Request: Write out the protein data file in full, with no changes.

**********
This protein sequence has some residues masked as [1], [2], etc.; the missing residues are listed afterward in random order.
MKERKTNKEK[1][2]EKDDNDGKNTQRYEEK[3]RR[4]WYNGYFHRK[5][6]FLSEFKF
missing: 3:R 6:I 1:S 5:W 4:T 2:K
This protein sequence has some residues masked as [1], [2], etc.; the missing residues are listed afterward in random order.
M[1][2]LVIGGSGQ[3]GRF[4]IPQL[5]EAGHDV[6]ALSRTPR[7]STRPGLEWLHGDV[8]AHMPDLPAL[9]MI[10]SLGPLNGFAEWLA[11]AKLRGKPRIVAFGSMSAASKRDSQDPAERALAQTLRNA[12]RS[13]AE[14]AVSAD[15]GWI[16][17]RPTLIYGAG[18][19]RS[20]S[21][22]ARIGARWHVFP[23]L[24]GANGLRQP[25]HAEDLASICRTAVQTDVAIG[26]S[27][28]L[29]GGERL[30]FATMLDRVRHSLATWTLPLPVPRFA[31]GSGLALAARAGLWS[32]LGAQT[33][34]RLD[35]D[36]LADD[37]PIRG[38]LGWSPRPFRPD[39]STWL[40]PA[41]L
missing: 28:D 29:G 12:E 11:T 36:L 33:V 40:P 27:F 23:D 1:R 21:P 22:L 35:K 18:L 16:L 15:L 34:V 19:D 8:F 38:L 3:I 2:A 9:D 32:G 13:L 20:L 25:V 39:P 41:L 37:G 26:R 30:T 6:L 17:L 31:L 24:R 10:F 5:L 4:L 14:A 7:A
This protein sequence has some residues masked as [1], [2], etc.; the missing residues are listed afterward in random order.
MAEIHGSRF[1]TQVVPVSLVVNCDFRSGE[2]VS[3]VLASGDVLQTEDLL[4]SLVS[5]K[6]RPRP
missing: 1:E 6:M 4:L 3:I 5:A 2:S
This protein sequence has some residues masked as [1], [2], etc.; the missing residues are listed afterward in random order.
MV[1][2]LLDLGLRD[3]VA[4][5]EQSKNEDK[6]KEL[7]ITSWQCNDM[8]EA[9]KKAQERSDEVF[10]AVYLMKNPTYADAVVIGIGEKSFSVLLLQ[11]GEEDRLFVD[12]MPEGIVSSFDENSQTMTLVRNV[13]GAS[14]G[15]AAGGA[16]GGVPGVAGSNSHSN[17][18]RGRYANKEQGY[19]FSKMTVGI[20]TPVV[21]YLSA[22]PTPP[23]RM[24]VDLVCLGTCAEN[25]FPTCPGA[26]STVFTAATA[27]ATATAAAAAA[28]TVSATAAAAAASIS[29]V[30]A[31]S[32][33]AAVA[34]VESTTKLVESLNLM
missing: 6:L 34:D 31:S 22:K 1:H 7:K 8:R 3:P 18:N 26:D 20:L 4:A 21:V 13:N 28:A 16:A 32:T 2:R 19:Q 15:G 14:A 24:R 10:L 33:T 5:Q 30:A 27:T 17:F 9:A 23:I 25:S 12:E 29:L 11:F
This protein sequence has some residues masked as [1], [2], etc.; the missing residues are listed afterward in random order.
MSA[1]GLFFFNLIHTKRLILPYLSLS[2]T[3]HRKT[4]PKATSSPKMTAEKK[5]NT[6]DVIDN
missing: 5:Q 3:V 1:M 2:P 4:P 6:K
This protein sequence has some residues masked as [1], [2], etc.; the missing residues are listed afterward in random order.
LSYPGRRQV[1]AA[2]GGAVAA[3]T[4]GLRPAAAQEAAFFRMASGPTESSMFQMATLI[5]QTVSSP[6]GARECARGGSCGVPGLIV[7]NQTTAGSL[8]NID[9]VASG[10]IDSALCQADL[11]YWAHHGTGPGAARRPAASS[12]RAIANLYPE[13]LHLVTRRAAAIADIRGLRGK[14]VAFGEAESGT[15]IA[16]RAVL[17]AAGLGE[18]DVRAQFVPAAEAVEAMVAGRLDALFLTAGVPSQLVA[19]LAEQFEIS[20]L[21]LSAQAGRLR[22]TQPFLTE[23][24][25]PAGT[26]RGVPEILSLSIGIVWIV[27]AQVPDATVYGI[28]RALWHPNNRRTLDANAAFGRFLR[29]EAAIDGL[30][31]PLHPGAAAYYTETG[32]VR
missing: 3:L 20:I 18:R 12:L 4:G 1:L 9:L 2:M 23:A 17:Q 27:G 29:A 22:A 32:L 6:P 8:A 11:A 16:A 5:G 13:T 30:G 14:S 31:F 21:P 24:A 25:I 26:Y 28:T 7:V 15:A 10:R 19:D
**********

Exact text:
This protein sequence has some residues masked as [1], [2], etc.; the missing residues are listed afterward in random order.
MKERKTNKEK[1][2]EKDDNDGKNTQRYEEK[3]RR[4]WYNGYFHRK[5][6]FLSEFKF
missing: 3:R 6:I 1:S 5:W 4:T 2:K
This protein sequence has some residues masked as [1], [2], etc.; the missing residues are listed afterward in random order.
M[1][2]LVIGGSGQ[3]GRF[4]IPQL[5]EAGHDV[6]ALSRTPR[7]STRPGLEWLHGDV[8]AHMPDLPAL[9]MI[10]SLGPLNGFAEWLA[11]AKLRGKPRIVAFGSMSAASKRDSQDPAERALAQTLRNA[12]RS[13]AE[14]AVSAD[15]GWI[16][17]RPTLIYGAG[18][19]RS[20]S[21][22]ARIGARWHVFP[23]L[24]GANGLRQP[25]HAEDLASICRTAVQTDVAIG[26]S[27][28]L[29]GGERL[30]FATMLDRVRHSLATWTLPLPVPRFA[31]GSGLALAARAGLWS[32]LGAQT[33][34]RLD[35]D[36]LADD[37]PIRG[38]LGWSPRPFRPD[39]STWL[40]PA[41]L
missing: 28:D 29:G 12:E 11:T 36:L 33:V 40:P 27:F 23:D 1:R 21:P 22:L 35:K 18:L 16:L 15:L 34:V 19:D 8:F 38:L 3:I 2:A 9:D 32:G 13:L 20:L 25:V 39:P 41:L 37:G 26:R 30:T 6:L 17:L 31:L 24:R 10:F 5:L 4:L 14:A 7:A
This protein sequence has some residues masked as [1], [2], etc.; the missing residues are listed afterward in random order.
MAEIHGSRF[1]TQVVPVSLVVNCDFRSGE[2]VS[3]VLASGDVLQTEDLL[4]SLVS[5]K[6]RPRP
missing: 1:E 6:M 4:L 3:I 5:A 2:S
This protein sequence has some residues masked as [1], [2], etc.; the missing residues are listed afterward in random order.
MV[1][2]LLDLGLRD[3]VA[4][5]EQSKNEDK[6]KEL[7]ITSWQCNDM[8]EA[9]KKAQERSDEVF[10]AVYLMKNPTYADAVVIGIGEKSFSVLLLQ[11]GEEDRLFVD[12]MPEGIVSSFDENSQTMTLVRNV[13]GAS[14]G[15]AAGGA[16]GGVPGVAGSNSHSN[17][18]RGRYANKEQGY[19]FSKMTVGI[20]TPVV[21]YLSA[22]PTPP[23]RM[24]VDLVCLGTCAEN[25]FPTCPGA[26]STVFTAATA[27]ATATAAAAAA[28]TVSATAAAAAASIS[29]V[30]A[31]S[32][33]AAVA[34]VESTTKLVESLNLM
missing: 6:L 34:D 31:S 22:K 1:H 7:K 8:R 3:P 18:N 26:D 20:L 4:A 21:V 13:N 28:A 16:A 32:T 2:R 19:Q 15:G 14:A 24:R 10:L 33:T 5:Q 30:A 27:T 17:F 9:A 23:I 25:S 12:E 29:L 11:F
This protein sequence has some residues masked as [1], [2], etc.; the missing residues are listed afterward in random order.
MSA[1]GLFFFNLIHTKRLILPYLSLS[2]T[3]HRKT[4]PKATSSPKMTAEKK[5]NT[6]DVIDN
missing: 5:Q 3:V 1:M 2:P 4:P 6:K
This protein sequence has some residues masked as [1], [2], etc.; the missing residues are listed afterward in random order.
LSYPGRRQV[1]AA[2]GGAVAA[3]T[4]GLRPAAAQEAAFFRMASGPTESSMFQMATLI[5]QTVSSP[6]GARECARGGSCGVPGLIV[7]NQTTAGSL[8]NID[9]VASG[10]IDSALCQADL[11]YWAHHGTGPGAARRPAASS[12]RAIANLYPE[13]LHLVTRRAAAIADIRGLRGK[14]VAFGEAESGT[15]IA[16]RAVL[17]AAGLGE[18]DVRAQFVPAAEAVEAMVAGRLDALFLTAGVPSQLVA[19]LAEQFEIS[20]L[21]LSAQAGRLR[22]TQPFLTE[23][24][25]PAGT[26]RGVPEILSLSIGIVWIV[27]AQVPDATVYGI[28]RALWHPNNRRTLDANAAFGRFLR[29]EAAIDGL[30][31]PLHPGAAAYYTETG[32]VR
missing: 3:L 20:I 18:R 12:L 4:G 1:L 9:L 2:M 23:A 17:Q 27:G 29:A 22:A 32:L 6:P 8:A 11:A 16:A 5:G 13:T 30:G 14:S 31:F 21:P 24:A 25:I 26:Y 28:T 7:V 15:A 10:R 19:D